Three New Grants Support Curricular Innovation, Access to Educational Excellence

Posted April 22nd, 2011 at 5:10 pm.

Three grants totaling about $1.65 million have been awarded to Bryn Mawr College this spring, offering support for curricular innovation and enhanced access to education of the highest quality. The new funding will be crucial in the College’s continuing efforts to shape a curriculum that achieves the core ideals of liberal-arts education in an era of rapid technological and social change.

The Andrew W. Mellon Foundation has awarded the College $1 million to help fund the College’s efforts to create “an innovative and sustainable liberal arts curriculum for the 21st century.” The grant will make possible the exploration of new initiatives such as the Tri-Co Digital Humanities Consortium, 360° course clusters, half-semester courses and writing-intensive courses. Funding from this grant will also help the College explore the targeted use of online and open courseware; pursue “signature” Tri-College academic programs with Haverford and Swarthmore; and investigate the possibility of developing partnerships with research universities.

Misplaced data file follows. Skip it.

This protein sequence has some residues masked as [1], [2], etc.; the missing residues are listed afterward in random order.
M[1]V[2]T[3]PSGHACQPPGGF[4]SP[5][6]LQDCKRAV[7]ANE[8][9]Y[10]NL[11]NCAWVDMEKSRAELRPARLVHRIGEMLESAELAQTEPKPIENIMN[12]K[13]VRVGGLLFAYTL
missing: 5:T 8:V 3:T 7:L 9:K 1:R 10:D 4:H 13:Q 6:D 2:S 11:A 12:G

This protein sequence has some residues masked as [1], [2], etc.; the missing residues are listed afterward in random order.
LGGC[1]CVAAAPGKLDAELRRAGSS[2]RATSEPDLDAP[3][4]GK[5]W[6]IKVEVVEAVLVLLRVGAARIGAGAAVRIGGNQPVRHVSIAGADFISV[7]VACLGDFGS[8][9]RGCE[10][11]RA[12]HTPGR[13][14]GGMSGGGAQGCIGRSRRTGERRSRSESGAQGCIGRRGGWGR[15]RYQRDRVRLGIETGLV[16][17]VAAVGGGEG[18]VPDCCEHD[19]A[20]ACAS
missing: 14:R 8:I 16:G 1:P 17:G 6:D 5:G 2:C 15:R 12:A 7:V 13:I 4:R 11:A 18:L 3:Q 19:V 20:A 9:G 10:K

A $400,000 grant from the Jack Kent Cooke Foundation will make Bryn Mawr one of just a few liberal-arts colleges participating in a program hat helps community-college students transfer to prestigious four-year institutions. Through the grant, Bryn Mawr will partner with the Community College of Philadelphia and Montgomery County Community College to create a pipeline for high-achieving, low-income community-college transfer students to attend Bryn Mawr.

Finally, a $250,000 grant from Next Generation Learning Challenges will fund a pilot program that blends traditional liberal-arts classroom interaction with online learning in STEM (science, technology, engineering and mathematics) disciplines. The goal is to enhance student engagement as a means of improving course completion, persistence in  science and math majors, and college completion. After developing its program, Bryn Mawr has agreed to share it with 35 other liberal-arts colleges from across the United States.

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